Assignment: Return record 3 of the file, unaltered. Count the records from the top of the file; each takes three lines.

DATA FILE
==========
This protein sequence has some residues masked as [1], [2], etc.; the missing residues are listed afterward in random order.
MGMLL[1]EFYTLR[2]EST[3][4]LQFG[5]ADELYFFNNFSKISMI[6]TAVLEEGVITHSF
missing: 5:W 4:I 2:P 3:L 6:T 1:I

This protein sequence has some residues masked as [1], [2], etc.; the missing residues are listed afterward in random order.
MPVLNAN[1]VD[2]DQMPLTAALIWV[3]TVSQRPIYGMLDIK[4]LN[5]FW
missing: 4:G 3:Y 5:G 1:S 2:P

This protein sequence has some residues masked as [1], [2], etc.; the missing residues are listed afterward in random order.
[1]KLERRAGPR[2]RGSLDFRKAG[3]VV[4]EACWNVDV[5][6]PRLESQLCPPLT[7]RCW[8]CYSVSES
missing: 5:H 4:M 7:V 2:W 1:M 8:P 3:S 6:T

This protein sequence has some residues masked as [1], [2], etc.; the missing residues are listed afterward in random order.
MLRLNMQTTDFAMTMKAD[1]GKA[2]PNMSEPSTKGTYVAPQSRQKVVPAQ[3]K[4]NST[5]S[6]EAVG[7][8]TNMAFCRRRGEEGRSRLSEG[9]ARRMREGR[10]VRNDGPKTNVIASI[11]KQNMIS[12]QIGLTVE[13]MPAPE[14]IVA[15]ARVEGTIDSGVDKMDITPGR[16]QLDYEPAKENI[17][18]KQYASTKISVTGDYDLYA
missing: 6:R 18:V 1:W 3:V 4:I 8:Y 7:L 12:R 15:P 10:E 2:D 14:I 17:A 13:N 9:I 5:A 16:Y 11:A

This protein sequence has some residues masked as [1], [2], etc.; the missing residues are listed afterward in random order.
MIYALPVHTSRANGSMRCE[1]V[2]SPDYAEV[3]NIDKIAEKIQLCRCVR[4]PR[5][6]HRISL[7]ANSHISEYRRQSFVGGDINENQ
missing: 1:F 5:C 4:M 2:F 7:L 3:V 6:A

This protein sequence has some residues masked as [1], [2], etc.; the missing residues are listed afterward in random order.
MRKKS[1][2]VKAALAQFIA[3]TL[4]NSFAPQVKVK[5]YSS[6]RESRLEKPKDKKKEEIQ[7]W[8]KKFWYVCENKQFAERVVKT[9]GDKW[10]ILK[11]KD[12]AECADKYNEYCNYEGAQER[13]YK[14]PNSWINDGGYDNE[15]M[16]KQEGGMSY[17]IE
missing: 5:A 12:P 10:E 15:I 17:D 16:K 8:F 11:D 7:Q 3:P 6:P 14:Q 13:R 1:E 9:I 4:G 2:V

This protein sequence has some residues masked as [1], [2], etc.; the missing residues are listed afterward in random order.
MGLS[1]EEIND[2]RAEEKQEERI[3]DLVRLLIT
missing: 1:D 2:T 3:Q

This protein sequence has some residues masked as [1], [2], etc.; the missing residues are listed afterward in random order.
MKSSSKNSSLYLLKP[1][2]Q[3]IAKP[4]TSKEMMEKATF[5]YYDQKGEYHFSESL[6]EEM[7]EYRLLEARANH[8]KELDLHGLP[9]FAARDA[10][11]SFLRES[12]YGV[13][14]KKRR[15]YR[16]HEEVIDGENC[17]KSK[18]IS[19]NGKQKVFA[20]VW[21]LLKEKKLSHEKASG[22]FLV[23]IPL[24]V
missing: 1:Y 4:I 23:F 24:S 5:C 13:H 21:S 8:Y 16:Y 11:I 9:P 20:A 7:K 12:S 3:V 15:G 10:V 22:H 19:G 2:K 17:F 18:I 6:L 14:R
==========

This protein sequence has some residues masked as [1], [2], etc.; the missing residues are listed afterward in random order.
[1]KLERRAGPR[2]RGSLDFRKAG[3]VV[4]EACWNVDV[5][6]PRLESQLCPPLT[7]RCW[8]CYSVSES
missing: 5:H 4:M 7:V 2:W 1:M 8:P 3:S 6:T